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Extract on Freeport from the article “Exposing the Transnational Ruling Class The Global 1%”

August 16, 2012

"Exposing the Transnational Ruling Class

The Global 1%"

by Peter Phillips and Kimberly Soeiro / August 16th, 2012

http://dissidentvoice.org/2012/08/exposing-the-transnational-ruling-class/

The Extractor Sector: The Case of Freeport-McMoRan (FCX)

Freeport-McMoRan (FCX) is the world’s largest extractor of copper and gold. The company controls huge deposits in Papua, Indonesia, and also operates in North and South America, and in Africa. In 2010, the company sold 3.9 billion pounds of copper, 1.9 million ounces of gold, and 67 million pounds of molybdenum. In 2010, Freeport-McMoRan reported revenues of $18.9 billion and a net income of $4.2 billion.10

The Grasberg mine in Papua, Indonesia, employs 23,000 workers at wages below three dollars an hour. In September 2011, workers went on strike for higher wages and better working conditions. Freeport had offered a 22 percent increase in wages, and strikers said it was not enough, demanding an increase to an international standard of seventeen to forty-three dollars an hour.

The dispute over pay attracted local tribesmen, who had their own grievances over land rights and pollution; armed with spears and arrows, they joined Freeport workers blocking the mine’s supply roads.11 During the strikers’ attempt to block busloads of replacement workers, security forces financed by Freeport killed or wounded several strikers.

Freeport has come under fire internationally for payments to authorities for security. Since 1991, Freeport has paid nearly thirteen billion dollars to the Indonesian government—one of Indonesia’s largest sources of income—at a 1.5 percent royalty rate on extracted gold and copper, and, as a result, the Indonesian military and regional police are in their pockets. In October 2011, the Jakarta Globereported that Indonesian security forces in West Papua, notably the police, receive extensive direct cash payments from Freeport-McMoRan. Indonesian National Police Chief Timur Pradopo admitted that officers received close to ten million dollars annually from Freeport, payments Pradopo described as “lunch money.” Prominent Indonesian non-governmental organization Imparsial puts the annual figure at fourteen million dollars.12 These payments recall even larger ones made by Freeport to Indonesian military forces over the years which, once revealed, prompted a US Security and Exchange Commission investigation of Freeport’s liability under the United States’ Foreign Corrupt Practices Act.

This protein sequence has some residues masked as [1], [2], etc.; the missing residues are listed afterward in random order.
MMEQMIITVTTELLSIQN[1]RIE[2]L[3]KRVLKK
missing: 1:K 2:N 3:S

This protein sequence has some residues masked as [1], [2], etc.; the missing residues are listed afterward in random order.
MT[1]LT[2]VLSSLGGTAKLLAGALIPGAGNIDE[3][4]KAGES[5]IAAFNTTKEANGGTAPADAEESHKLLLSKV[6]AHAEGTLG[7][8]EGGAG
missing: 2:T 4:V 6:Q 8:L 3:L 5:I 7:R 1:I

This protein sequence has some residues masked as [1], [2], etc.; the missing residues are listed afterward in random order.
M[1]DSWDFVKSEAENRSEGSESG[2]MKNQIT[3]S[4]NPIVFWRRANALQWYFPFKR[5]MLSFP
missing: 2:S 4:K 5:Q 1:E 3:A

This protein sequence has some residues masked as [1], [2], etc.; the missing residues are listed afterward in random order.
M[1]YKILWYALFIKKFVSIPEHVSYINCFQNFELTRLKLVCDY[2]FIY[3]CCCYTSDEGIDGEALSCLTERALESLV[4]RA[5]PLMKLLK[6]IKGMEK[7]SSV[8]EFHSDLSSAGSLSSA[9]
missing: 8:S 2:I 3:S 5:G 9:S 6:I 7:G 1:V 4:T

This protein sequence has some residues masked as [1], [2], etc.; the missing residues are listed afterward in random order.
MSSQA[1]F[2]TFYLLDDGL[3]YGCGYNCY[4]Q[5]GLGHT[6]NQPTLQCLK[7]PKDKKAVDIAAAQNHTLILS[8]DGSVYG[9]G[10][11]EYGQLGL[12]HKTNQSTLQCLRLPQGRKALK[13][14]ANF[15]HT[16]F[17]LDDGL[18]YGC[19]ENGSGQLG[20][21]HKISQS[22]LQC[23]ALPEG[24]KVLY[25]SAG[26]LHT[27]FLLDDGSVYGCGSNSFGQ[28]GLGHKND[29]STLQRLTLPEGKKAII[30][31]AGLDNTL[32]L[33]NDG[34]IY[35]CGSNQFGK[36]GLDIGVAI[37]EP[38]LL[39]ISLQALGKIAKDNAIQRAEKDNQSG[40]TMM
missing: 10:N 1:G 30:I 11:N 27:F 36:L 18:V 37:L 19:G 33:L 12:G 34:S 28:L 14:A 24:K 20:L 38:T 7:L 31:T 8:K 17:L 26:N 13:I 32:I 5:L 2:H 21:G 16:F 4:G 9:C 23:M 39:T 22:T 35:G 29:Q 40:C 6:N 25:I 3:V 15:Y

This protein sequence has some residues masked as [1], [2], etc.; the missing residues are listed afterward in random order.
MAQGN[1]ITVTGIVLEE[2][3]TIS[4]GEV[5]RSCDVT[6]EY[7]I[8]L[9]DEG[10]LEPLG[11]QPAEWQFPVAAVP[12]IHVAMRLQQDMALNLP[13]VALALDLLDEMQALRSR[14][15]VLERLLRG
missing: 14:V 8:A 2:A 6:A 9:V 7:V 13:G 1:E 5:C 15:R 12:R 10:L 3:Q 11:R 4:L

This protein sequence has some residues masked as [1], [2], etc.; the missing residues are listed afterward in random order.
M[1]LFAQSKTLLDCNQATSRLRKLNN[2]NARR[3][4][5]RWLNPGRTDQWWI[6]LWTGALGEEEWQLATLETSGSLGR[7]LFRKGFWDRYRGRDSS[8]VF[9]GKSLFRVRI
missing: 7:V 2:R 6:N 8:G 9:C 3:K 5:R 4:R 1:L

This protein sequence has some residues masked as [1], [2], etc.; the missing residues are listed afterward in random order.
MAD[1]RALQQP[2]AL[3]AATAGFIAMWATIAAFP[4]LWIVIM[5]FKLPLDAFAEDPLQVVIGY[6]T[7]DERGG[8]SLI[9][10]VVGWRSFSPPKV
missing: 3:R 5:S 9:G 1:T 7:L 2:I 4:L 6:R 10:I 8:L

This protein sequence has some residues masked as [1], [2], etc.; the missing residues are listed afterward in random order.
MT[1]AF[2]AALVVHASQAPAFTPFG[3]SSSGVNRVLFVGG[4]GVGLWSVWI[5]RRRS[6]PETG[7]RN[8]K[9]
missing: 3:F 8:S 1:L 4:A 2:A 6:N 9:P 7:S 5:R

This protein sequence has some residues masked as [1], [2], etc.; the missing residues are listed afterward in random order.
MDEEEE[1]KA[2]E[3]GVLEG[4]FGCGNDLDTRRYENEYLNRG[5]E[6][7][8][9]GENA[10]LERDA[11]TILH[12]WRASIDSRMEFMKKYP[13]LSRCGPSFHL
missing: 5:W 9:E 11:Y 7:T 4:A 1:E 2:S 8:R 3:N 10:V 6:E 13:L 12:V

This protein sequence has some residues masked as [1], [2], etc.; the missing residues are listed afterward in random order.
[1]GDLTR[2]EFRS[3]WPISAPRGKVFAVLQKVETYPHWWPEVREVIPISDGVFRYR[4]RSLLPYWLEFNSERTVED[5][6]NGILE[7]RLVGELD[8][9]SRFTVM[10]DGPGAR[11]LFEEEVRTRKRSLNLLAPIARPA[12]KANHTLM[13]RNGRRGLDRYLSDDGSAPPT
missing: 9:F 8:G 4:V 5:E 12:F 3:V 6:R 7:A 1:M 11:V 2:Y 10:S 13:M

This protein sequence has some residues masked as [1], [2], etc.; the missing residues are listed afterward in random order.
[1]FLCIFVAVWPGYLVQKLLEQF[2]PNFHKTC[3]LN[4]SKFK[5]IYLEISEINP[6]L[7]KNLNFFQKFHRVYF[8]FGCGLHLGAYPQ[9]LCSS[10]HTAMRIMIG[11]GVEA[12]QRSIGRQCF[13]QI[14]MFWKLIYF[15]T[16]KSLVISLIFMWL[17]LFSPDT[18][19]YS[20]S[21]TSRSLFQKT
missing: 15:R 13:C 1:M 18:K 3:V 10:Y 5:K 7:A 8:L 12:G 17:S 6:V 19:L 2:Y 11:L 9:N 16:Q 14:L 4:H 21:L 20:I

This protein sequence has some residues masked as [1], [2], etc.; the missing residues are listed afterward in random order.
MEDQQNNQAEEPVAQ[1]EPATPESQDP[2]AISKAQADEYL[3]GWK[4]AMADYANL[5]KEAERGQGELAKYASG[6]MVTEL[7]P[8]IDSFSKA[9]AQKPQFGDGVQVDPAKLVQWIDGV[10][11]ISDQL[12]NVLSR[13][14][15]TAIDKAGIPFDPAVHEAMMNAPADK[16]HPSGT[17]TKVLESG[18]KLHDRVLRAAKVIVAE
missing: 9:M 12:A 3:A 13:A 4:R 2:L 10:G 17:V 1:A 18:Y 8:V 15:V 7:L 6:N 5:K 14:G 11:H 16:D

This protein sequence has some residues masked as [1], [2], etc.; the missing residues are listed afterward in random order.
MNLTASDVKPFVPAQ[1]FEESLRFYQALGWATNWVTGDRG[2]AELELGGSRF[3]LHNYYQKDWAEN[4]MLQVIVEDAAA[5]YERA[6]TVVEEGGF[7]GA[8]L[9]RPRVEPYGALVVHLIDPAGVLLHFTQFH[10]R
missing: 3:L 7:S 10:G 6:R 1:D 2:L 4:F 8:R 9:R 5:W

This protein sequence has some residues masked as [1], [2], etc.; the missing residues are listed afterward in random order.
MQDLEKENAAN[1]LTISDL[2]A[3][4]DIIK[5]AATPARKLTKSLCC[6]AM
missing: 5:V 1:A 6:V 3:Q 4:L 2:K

In addition, the state’s police and army have been criticized many times for human rights violations in the remote mountainous region, where a separatist movement has simmered for decades. Amnesty International has documented numerous cases in which Indonesian police have used unnecessary force against strikers and their supporters. For example,

Indonesian security forces attacked a mass gathering in the Papua capital, Jayapura, and striking workers at the Freeport mine in the southern highlands. At least five people were killed and many more injured in the assaults, which shows a continuing pattern of overt violence against peaceful dissent. Another brutal and unjustified attack on October 19, 2011, on thousands of Papuans exercising their rights to assembly and freedom of speech, resulted in the death of at least three Papuan civilians, the beating of many, the detention of hundreds, and the arrest of six, reportedly on treason charges.13

On November 7, 2011, the Jakarta Globereported that “striking workers employed by Freeport-McMoRan Copper & Gold’s subsidiary in Papua have dropped their minimum wage increase demands from $7.50 to $4.00 an hour, the All-Indonesia Workers Union (SPSI) said.”14 Virgo Solosa, an official from the union, told the Jakarta Globe that they considered the demands, up from the (then) minimum wage of $1.50 an hour, to be “the best solution for all.”